5. Emerging Market Focus
Apple is now focusing more on emerging markets like India and China. The growth in the sale of smartphones in the later part of 2012 has been a whopping 75%. Apple was the second largest player in the fourth quarter with 15.6% market share, only behind Samsung which is still the market leader with 38.8% share. The success in India can be attributed to the company's ability to adapt to the Indian smartphone distribution market. India is expected to become the third largest smartphone market by 2017. The graphics below shows the top six smartphone markets in the world, based on their share of global smartphone shipments.
With its recent "cashback" offer, the company is ready to capture the huge market that is still largely unpenetrated. If Apple is able to get this right, it will not only help in the company's growth, but also lead to a market share loss for its competitors like Samsung, Nokia and HTC.
Not just India, Apple is also the second largest player in urban China after Google's Android.
Because of Google's issues with the Chinese government, a majority of the Android devices in China comes without Google services. This leads to Apple capturing some of the market share from Google's Android. Apple, though yet unable to capture the Chinese market from a number of Chinese players, has recently been doing better. It has sold 2 million iPhone 5s in the first weekend of sales in China. Its quarter-to-quarter shipment to the country was up by 30%.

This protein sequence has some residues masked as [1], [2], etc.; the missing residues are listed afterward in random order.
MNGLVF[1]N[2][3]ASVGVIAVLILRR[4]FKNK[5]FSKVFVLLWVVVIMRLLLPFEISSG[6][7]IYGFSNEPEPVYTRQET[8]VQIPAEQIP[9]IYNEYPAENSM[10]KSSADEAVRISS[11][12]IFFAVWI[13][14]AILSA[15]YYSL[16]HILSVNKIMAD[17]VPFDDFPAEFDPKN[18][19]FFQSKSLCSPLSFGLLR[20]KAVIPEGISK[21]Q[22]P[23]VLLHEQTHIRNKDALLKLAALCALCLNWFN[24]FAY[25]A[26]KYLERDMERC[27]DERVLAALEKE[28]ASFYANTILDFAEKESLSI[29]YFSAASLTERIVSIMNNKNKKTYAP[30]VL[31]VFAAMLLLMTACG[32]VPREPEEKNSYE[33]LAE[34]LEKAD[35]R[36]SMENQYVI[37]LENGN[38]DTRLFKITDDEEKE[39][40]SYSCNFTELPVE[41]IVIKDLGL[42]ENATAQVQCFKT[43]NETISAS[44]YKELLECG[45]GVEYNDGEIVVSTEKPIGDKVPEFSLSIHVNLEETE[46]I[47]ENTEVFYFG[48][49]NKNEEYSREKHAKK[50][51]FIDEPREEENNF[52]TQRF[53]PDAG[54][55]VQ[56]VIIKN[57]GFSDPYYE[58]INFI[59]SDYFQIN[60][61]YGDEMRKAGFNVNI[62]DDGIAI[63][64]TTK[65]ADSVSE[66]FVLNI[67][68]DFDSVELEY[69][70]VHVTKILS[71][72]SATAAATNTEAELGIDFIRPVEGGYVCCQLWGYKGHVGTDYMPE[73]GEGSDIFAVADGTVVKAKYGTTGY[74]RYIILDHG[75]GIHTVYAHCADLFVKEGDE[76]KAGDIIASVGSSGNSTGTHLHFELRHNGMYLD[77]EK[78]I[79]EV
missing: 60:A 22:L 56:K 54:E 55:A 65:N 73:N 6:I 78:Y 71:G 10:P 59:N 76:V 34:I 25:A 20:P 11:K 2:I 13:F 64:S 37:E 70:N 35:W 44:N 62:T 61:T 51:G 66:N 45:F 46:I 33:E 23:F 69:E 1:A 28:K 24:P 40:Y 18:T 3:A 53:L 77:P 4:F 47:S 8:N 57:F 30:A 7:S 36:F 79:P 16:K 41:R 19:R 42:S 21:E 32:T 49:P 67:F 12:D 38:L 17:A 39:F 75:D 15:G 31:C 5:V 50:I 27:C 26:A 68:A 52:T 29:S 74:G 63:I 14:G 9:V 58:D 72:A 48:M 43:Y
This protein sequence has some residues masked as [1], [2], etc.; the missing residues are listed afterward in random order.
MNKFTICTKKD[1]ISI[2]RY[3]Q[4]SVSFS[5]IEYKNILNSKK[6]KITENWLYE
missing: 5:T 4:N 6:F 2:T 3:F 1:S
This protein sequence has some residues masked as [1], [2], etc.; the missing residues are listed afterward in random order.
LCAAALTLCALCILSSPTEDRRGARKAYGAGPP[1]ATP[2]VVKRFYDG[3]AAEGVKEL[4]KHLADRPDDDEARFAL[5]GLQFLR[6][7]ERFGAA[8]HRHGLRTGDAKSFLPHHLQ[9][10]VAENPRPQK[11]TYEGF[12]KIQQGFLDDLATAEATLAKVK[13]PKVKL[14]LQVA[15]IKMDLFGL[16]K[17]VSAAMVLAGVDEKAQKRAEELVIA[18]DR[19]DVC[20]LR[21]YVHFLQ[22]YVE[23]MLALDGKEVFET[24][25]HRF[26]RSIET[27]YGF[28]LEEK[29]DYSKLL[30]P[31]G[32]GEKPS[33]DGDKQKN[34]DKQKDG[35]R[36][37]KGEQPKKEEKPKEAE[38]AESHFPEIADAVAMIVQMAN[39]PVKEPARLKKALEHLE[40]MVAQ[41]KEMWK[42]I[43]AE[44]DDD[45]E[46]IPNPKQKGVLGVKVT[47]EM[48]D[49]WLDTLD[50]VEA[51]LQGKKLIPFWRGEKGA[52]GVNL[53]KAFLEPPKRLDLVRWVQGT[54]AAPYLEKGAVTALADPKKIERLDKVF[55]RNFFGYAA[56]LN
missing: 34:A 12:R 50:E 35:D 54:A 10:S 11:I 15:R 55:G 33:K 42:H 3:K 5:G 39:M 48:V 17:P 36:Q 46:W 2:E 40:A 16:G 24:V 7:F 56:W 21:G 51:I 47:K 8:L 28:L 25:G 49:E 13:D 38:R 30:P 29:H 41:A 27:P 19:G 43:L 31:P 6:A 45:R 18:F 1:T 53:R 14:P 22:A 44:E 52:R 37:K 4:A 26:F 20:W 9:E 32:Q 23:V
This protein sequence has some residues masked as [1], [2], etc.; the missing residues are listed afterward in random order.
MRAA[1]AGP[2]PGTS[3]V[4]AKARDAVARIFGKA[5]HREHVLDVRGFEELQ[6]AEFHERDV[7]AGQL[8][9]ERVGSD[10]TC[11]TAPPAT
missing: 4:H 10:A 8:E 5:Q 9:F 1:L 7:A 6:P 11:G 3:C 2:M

It is a widely accepted opinion that Apple's stock has moved from being a growth stock to a value stock. Therefore returns like before are now not probable, unless Apple comes up with a path breaking product that changes the dynamics of the industry. If the market value of the stock is analyzed according to the fundamentals and future growth prospects, it would definitely seem undervalued. Strong financial performance, growing market share, increasing opportunities, diversification in terms of offerings and geographies will drive the growth for the company.
Investors would definitely want the huge cash pile to be used, either by paying them dividends, or by acquiring any high growth young company. The current dividend yield for Apple's stock is just 2.5%, which might not seem very attractive to some investors. The company has such a huge cash pile and an unparalleled ability to generate free cash flows, $0.28 for every dollar of sales.
Bloomberg analysts believe that the company will raise its dividend 56% to $4.14 a share per quarter. This is equivalent to a dividend yield of 3.7%, much higher than the current yield of 2.4%. It could also triple its buyback program to $30 billion over three years. Overall the company has announced it will return $45 billion to its shareholders over the next three years. At the current share prices, it doesn't look like a bad deal at all. With the company earning more than $2 billion with just its iTunes, the revenue model is very strong and a noticeable upward price movement within the next twelve months is expected. A price target in the range of $500 to $520 is very much possible in the next one year.
In sum, there's no reason to be bullish and no real cause to be bearish. Take a pragmatic look at this stock, see how strong the company is in its peer group, and also note that it has gone down as far as possible. It may dip some more, but then it can only rebound from here, considering all the aspects I just discussed.